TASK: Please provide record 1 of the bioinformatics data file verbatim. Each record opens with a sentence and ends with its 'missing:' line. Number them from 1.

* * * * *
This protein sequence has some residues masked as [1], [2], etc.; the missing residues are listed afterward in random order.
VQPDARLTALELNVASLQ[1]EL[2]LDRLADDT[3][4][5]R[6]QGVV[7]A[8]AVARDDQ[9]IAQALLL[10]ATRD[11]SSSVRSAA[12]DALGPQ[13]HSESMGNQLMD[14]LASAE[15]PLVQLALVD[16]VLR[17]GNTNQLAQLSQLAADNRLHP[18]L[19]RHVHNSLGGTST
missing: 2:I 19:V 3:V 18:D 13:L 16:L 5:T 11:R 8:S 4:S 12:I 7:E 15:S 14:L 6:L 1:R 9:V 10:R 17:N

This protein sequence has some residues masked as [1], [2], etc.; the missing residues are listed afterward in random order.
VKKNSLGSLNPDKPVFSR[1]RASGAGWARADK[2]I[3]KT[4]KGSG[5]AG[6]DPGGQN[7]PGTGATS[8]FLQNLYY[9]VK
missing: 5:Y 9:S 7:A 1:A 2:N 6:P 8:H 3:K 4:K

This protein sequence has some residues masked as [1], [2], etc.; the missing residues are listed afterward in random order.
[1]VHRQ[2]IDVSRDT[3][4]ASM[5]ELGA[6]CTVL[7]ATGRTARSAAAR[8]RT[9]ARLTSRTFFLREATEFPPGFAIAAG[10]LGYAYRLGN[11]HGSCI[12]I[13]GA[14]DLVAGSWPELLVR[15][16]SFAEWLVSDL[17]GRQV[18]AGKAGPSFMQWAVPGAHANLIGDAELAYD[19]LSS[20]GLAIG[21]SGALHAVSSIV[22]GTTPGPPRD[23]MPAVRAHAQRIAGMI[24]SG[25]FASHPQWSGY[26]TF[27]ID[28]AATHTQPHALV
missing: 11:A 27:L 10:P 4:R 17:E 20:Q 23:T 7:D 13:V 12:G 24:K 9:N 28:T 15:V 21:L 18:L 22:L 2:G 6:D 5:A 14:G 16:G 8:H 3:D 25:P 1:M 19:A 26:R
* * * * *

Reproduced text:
This protein sequence has some residues masked as [1], [2], etc.; the missing residues are listed afterward in random order.
VQPDARLTALELNVASLQ[1]EL[2]LDRLADDT[3][4][5]R[6]QGVV[7]A[8]AVARDDQ[9]IAQALLL[10]ATRD[11]SSSVRSAA[12]DALGPQ[13]HSESMGNQLMD[14]LASAE[15]PLVQLALVD[16]VLR[17]GNTNQLAQLSQLAADNRLHP[18]L[19]RHVHNSLGGTST
missing: 2:I 19:V 3:V 18:D 13:L 16:L 5:T 11:R 8:S 4:S 12:I 7:E 15:S 14:L 6:L 1:R 9:V 10:R 17:N